However, I have also seen the opposite: well-made parts with excellent, even superior, quality control. For example, with accessory drive belts, the aftermarket has some options that are superior to most OEMs. Some aftermarket ignition coils are well-made with even better mounts and connections. Even simple grease fittings can have aftermarket matches that are better sealing and less likely to leak grease everywhere. There are some aftermarket parts that are actually upgrades. High-quality LED headlights are a common upgrade, as are tire options for specific operating conditions.

Another very real consideration is availability. I have run into situations where the OEM no longer made parts for a particular model. Some old units may need to have obsolete LPG systems changed to newer Impco-type components. Hoses are also a part that is often sourced from a hydraulic shop as opposed to ordering from the dealer.

So can we boil it down to a simple “thou shalt/thou shalt not”? Not really.
I personally recommend OEM. I feel that you can hardly go wrong with that decision as long as there is sufficient life left in the unit to realize the long-term quality payoff.

If you decide to use aftermarket parts, there are some definite considerations to weigh first:

1. Is this a true high quality part, or is it a poor quality “knock-off”? Look deeper than first glance. If it’s not from a trusted source, you are taking a risk. Remember that you are also putting your reputation and customer relationship on the line when you decide to opt for non-original parts. Any failures will be linked to you. If your customer demands a cheap part, they need to be informed that any problems are their own responsibility.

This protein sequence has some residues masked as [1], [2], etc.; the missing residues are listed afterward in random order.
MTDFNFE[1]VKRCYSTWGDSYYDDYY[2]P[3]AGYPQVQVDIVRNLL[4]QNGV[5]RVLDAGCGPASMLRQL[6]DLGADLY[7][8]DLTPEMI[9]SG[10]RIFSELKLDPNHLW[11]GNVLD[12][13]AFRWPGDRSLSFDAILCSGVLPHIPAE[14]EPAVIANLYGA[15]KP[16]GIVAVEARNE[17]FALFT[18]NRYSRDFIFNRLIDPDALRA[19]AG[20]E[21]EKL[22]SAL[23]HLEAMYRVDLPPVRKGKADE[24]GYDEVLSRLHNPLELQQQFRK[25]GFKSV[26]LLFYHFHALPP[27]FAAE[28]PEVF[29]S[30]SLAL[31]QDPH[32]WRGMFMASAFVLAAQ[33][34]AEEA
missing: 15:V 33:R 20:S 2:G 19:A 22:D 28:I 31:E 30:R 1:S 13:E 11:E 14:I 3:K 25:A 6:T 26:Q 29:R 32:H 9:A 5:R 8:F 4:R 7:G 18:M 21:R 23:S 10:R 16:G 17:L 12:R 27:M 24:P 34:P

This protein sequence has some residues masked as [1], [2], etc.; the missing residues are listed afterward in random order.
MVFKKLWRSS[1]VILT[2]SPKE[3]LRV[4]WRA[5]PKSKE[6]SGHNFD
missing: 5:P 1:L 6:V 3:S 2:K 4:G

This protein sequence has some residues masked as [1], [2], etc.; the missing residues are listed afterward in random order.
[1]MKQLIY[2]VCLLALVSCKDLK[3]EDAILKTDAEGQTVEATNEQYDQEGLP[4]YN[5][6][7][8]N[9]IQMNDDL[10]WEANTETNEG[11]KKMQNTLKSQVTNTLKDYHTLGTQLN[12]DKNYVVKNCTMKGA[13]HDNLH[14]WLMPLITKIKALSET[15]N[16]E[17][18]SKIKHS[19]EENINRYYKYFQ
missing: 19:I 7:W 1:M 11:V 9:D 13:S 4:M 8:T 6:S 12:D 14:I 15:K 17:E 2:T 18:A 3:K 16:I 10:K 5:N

2. Is it really going to save me anything, or will it require extra labor time to make it fit properly? This is especially critical when you have an extended drive to a customer site or an urgent deadline. That small savings disappears rapidly when you go into unexpected overtime.

3. Will it affect my warranty? OEMs have a legitimate expectation to only extend warranty to units maintained as originally designed.

Remember that the final decision should be on quality first, price second. Price alone is not a reliable indicator of quality. This discussion always makes me think about rifles. Several years ago, I purchased a “economical” rifle. However, I had studied specs and compared quality prior to buying it. When I needed to make a 550-yard shot across a frozen field in Northern British Columbia, I was confident in the gun and the ammo. I knew both were good quality, although neither would be considered expensive. The Mule deer took one clean shot and dropped where it stood. My family ate well, and my friends with expensive guns had nothing to gloat about. Hunting story aside, the point is this: Quality is first, brands and dollars are secondary. Just understand that OEMs are usually a safe bet for quality.

Well, this post is going to stir good and bad parts experiences. Tell us what you have seen. Pictures are welcome, send them to: forklifteverything@gmail.com and be sure to subscribe to stay posted on the feedback.